The second Quality of Life ERN RARE-LIVER consensus meeting in Copenhagen

The second ERN RARE-LIVER Quality of Life (QoL) meeting began in Copenhagen on Friday 2 July. The meeting was held in a hybrid format with 11 on-site participants and additional online participants. The speakers were mainly from the Baltic Sea countries and we also welcomed participants from the United Kingdom and the Netherlands. There were both live and online talks on both days, followed by group discussions with the aim of capturing the most central issues raised and identifying potential future areas to elaborate upon, both clinically and scientifically. Many thanks to the organisers, Marianne Hørby, Henning Grønbæk and Henriette Ytting, and to all who participated.

The three main focus areas of Quality of life in the paediatric population were genetic cholestatic diseases, polycystic liver disease and autoimmune liver diseases. As a crosslink, there were presentations on the work of patient organizations and psychosocial science.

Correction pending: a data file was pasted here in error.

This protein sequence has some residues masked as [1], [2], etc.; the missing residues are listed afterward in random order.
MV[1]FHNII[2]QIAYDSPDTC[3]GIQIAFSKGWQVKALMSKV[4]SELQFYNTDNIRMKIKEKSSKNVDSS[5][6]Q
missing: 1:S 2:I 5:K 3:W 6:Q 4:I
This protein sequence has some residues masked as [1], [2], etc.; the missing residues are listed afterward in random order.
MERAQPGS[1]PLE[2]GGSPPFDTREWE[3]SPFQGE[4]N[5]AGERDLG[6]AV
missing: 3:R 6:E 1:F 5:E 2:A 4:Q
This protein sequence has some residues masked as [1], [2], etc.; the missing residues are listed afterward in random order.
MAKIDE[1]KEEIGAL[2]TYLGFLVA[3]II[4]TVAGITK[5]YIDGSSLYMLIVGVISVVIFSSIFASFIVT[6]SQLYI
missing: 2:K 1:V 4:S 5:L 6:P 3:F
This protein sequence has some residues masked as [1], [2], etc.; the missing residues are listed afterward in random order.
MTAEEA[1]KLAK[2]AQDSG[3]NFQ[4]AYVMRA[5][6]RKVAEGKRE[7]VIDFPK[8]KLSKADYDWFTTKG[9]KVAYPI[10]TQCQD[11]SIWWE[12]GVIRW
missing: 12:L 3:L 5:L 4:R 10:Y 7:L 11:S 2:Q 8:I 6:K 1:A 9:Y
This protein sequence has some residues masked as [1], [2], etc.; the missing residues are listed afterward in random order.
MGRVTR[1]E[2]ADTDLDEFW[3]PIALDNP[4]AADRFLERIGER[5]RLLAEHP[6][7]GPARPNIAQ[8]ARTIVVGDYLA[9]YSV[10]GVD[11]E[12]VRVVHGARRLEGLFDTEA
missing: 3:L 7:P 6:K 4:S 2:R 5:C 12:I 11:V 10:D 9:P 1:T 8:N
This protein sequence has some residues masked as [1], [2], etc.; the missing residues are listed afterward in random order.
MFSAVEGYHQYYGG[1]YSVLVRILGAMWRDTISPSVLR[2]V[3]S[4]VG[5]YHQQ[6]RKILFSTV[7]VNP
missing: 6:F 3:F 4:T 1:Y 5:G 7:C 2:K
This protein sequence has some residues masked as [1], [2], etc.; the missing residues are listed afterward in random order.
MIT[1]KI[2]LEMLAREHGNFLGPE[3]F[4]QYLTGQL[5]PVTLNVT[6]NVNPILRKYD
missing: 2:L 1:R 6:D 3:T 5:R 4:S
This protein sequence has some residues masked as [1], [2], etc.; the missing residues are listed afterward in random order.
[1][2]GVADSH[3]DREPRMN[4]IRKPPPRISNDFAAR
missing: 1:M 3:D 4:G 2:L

For children and adolescents, patient’s knowledge on QoL is scarce and also difficult to obtain, as assessments of QoL in small children are challenging for obvious reasons and the parents’ judgement is often less optimistic or positive than that of the child. Furthermore, adolescents most often want to be perceived as ‘normal’, i.e. healthy and they are not eager to address the fact that they have a chronic disease. Furthermore, they are not motivated to spend time on completing long questionnaires, so new methods of assessment are of great interest. Deidre Kelly (Birmingham) and Kirsten Boisen (Copenhagen) gave very fitting presentations covering these issues.

Genetic cholestatic diseases was presented by Henning Grønbæk (Aarhus) focusing not only on issues regarding the children with PFIC syndromes, but also on adults with genetic cholestatic liver diseases being carriers of disease-causing variants. Clinical geneticist Ida Vogel (Aarhus) further elaborated on genetics and genetic counselling and the issues regarding QoL which may affect families and pregnancy or family planning.